So, as with many things, Mathijs started a small printing house in Tilburg and for some reason, people started bringing their musical instruments to the printing house to have them fixed. And in true entrepreneurial fashion, he said, why not? Demand became so great for musical instrument repair that Mathijs decided to not only repair them but make them. He found a site outside of the city center (next to the big AH that is now a green field ) to build a grand house and a new factory. Business grew and his factory at one point could supply almost everything to kit out a full marching band.
As with most stories, what goes up must come down. Mathijs received a large order of 900 pianos that were made and delivered but for which were never paid. This caused the company to come close to bankruptcy at which point the bank stepped in and took control of the factory. This ended up with Mathijs being kicked out of his own factory and starting a competing factory right next door. In the long term, not a great idea as orders and invoicing were delivered to the old address. Matthijs passed away on the 21st of December 1932 and within 20 years, both the new and old musical instrument factories were out of business.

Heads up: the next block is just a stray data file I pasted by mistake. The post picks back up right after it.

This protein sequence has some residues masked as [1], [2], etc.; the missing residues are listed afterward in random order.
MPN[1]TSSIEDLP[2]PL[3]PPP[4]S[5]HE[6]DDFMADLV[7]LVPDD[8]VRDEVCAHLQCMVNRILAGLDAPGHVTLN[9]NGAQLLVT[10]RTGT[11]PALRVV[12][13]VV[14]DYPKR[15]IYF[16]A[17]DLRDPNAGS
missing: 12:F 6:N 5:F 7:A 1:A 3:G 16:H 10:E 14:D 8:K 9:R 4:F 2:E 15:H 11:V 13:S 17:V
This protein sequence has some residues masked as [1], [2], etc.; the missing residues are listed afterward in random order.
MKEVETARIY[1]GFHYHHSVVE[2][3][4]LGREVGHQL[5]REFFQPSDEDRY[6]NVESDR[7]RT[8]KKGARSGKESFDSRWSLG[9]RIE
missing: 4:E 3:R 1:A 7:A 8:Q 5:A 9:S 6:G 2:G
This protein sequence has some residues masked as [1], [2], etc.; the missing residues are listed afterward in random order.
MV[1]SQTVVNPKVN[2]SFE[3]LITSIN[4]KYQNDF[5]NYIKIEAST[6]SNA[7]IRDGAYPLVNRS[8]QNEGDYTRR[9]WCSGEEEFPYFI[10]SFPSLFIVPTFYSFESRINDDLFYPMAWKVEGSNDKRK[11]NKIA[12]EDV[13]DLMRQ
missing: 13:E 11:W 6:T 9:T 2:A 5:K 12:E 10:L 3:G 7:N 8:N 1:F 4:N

So with the film ending, we were led to the brass workshop and shown the many stages of producing brass instruments. Being a mechanical engineer, it did bring me back to my student days. We were really shown how the instruments were made and the exhibit had a great illustration of showing this step by step. Next on the agenda was the wood instruments assembly area which included a saxophone to my surprise…
Well I don’t want to spoil the rest of the museum but I can recommend a visit. Half the fun is finding the museum and, if you have an interest in music or manufacturing, you’ll definitely be in the right spot.